Saltwater Aquarium Tips to Save You Some Money

5 Saltwater Aquarium Tips to Help You Save Money

5 Saltwater Aquarium Tips to Help You Save Money

The saltwater aquarium hobby is an expensive hobby–there is no hiding or avoiding that. But that doesn’t mean you have to waste money to enjoy it. Here are 5 tried-and-true saltwater aquarium tips to help you save money.

5. Switch to LED lights (or start out that way)

If you are still running metal halide, very high output (VHO), Power Compact (PC) or even T5 fluorescent aquarium lights, you are spending too much money to light your tank. LED lights arrived on the scene (years ago, at this point) and are here to stay.
Depending on which LED system you go with, switching to LED lights can literally save you hundreds of dollars a year in electricity.

A great way to see how much electricity you’re using is to get a KILL-A-WATT. This cool gizmo measures the amount of electricity being used. Simply plug the KILL-A-WATT into the wall and plug your lights, pump or heater KILL-A-WATT to see just how much electricity you use in a given day or week.

When I switched, a few years back, I replaced a metal halide/PC combo light and it shaved a huge amount of money off of my electricity bill AND I haven’t had to replace a light bulb since.

If you’re on the fence, for whatever reason, get off the fence and get an LED Aquarium Light Fixture.
A few years back, I created a calculator to help you see how quickly the savings can add up. You can access that calculator here.

4. Find a more energy efficient pump

Another way to find some savings from lowering your electricity consumption is to take a hard look at the pumps driving your water movement. The hobby has experienced a renaissance in pump technology over the last few years and there are great, energy-efficient models available.

Don’t let an older model drain money out of your pocket—upgrade to a new, energy efficient model today.

If you’re in the market for a new pump, check out the MaxSpect Gyre Aquarium Water Pump. This pump is a bit pricey, but it is the cream of the crop, fits discretely in your tank and generates a boat load of water flow.

3. Use dry sand and dry rock

Live rock and live sand are important additions to your tank—they boost the biodiversity and help you to establish your biological filter, but they are also expensive.

The truth is, all sand and all rocks in an aquarium will eventually become live rock or live sand—and the other cool factoid is that live rock and live sand create live rock and sand. So if you’re starting out your tank, or just looking to increase the amount of rock you have, save some money and make sure some of that rock is dry rock.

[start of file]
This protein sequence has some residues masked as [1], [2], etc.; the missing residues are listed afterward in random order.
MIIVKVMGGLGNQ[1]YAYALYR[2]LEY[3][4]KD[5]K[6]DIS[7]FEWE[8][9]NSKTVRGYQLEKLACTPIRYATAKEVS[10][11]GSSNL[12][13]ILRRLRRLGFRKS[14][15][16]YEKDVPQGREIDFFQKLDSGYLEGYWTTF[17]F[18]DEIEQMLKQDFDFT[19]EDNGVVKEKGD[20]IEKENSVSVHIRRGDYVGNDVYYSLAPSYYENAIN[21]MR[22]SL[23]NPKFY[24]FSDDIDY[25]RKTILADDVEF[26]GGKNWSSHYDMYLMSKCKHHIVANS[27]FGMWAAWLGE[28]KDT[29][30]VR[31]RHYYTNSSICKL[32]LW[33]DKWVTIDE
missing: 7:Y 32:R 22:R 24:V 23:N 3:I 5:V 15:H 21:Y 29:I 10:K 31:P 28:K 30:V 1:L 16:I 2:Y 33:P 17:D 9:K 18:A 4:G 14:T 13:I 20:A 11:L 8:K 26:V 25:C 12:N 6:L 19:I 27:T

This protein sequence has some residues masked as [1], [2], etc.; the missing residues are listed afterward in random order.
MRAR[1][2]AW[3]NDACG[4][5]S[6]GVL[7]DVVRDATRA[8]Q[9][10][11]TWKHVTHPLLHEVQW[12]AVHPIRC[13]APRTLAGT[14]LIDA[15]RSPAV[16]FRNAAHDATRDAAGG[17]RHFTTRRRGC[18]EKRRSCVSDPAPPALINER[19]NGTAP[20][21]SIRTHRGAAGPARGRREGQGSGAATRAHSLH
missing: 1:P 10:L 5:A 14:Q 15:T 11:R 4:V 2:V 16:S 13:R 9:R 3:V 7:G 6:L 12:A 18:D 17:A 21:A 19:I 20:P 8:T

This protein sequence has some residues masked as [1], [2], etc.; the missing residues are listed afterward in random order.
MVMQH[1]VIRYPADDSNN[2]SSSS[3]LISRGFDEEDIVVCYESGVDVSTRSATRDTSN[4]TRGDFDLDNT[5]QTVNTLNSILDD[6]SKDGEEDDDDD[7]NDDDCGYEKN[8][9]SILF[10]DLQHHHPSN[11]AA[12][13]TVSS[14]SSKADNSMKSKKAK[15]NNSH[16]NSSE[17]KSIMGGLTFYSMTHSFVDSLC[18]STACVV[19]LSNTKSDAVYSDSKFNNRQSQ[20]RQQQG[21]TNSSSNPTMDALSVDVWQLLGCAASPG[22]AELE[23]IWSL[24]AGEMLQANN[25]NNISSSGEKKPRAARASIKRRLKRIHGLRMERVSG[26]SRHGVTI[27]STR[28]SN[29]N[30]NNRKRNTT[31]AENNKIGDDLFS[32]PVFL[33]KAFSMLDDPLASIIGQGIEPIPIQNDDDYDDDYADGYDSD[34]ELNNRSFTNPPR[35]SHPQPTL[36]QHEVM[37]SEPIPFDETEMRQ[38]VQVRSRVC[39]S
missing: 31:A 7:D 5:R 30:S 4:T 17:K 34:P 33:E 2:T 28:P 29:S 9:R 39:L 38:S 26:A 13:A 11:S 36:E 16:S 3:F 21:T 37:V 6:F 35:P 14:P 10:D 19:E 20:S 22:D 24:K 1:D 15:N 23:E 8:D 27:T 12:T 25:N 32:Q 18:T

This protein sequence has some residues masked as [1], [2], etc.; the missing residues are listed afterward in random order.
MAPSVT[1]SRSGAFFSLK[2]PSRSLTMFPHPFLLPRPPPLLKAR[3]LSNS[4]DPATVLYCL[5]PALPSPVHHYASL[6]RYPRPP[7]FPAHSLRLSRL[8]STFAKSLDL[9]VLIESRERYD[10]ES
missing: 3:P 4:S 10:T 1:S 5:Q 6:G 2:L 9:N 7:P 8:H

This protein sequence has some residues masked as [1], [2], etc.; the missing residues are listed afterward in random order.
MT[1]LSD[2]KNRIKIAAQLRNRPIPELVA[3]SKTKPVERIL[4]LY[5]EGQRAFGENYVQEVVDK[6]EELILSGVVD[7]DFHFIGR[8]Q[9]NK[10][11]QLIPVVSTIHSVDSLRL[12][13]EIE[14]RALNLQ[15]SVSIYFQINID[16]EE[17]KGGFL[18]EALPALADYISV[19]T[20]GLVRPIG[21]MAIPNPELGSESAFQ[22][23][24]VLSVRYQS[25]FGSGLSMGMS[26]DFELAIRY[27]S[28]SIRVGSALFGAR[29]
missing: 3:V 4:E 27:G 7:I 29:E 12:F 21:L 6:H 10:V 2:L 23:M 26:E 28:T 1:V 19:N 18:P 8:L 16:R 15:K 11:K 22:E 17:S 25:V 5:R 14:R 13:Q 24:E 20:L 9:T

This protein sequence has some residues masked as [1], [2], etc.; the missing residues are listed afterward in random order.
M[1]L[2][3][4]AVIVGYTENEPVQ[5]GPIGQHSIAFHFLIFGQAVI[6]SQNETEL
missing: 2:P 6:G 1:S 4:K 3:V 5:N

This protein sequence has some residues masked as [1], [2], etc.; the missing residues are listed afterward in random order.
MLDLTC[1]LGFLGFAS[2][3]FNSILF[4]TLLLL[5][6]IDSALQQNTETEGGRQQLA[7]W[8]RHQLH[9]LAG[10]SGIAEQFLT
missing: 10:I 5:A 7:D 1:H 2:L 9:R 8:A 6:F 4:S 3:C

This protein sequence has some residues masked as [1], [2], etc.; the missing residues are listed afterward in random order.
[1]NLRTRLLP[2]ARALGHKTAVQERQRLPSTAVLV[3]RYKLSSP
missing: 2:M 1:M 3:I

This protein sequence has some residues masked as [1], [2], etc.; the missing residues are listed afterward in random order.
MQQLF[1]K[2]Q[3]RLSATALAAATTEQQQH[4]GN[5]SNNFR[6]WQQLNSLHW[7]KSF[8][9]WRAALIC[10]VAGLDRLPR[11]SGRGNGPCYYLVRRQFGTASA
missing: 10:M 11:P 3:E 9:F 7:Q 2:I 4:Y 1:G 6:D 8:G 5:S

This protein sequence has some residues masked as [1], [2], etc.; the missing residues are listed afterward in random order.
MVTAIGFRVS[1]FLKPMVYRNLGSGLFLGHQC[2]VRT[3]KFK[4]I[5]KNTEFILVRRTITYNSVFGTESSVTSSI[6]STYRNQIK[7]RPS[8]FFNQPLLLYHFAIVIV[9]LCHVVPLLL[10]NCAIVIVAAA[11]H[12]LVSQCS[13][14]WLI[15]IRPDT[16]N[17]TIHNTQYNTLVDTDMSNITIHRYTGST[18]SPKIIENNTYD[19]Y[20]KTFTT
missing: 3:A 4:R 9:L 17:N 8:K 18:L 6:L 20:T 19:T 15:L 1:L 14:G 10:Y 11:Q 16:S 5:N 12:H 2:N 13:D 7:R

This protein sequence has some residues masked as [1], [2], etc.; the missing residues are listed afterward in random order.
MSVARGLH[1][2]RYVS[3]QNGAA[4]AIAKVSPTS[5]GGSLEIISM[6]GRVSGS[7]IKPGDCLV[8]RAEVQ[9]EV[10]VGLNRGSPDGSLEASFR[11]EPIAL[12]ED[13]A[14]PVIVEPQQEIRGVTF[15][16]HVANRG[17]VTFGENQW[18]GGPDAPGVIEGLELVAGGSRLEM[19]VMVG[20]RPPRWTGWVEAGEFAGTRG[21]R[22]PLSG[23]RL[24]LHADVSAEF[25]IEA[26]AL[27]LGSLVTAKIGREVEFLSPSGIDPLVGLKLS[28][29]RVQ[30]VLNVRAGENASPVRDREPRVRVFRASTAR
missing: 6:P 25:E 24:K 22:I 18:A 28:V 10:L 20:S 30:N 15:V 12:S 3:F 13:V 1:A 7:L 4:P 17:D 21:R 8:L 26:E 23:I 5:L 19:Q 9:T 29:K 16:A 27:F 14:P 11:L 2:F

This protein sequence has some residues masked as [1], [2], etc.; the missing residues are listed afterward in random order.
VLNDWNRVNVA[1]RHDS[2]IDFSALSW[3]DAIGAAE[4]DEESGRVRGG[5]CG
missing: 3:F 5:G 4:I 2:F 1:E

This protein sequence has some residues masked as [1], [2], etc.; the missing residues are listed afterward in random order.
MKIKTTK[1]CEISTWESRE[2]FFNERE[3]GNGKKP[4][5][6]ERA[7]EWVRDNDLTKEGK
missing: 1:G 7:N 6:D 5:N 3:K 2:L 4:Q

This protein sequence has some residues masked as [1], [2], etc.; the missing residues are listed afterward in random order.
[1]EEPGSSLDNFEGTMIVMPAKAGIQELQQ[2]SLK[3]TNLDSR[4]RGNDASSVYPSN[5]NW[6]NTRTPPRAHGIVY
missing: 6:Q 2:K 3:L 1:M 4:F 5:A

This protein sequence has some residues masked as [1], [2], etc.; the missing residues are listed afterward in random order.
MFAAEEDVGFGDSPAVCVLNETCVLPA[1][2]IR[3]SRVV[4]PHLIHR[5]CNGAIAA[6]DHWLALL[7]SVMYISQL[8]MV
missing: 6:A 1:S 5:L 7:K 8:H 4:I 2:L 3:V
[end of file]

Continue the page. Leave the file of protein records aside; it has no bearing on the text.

2. Join an aquarium club

Technically, joining an aquarium club will probably cost you a little bit of money, in terms of the annual dues you will owe, but you will quickly make that money back. Aquarium clubs are a great way to save money. Most aquarium clubs have relationships with local fish stores—often times club members can snag serious discounts that way.

MASNA Logo

You can also join up with other hobbyists in your area and split shipping costs, or even take advantage of group buys—these are special discounts provided to clubs for pooling their resources and ordering larger quantities of goods. Find a club in your area by visiting the MASNA website.

1. Rigorously quarantine new arrivals

Few things in this hobby can save you as much money as setting up a quarantine tank and rigorously using a quarantine process to keep parasites out of your tank. If you quarantine your livestock before adding them to your display tank, you will prevent parasites and disease and hopefully avoid the catastrophic losses that can come with it. Quarantine tanks are an investment in prevention, piece of mind and are insurance against very expensive losses.

Saltwater Aquarium Tips to help you save money

Do you have any saltwater aquarium tips to help you save money?

If so, leave a comment below and let us know your tip.

Comments

  1. Do you have any suggestions for heating an aquarium? We are going off grid and
    the heaters take up a huge amount of energy.

  2. Author

    Jennifer, thanks for the comment and congrats on going off the grid. I don’t have any good suggestions to get rid of your heater that would be lower energy than using a heater.

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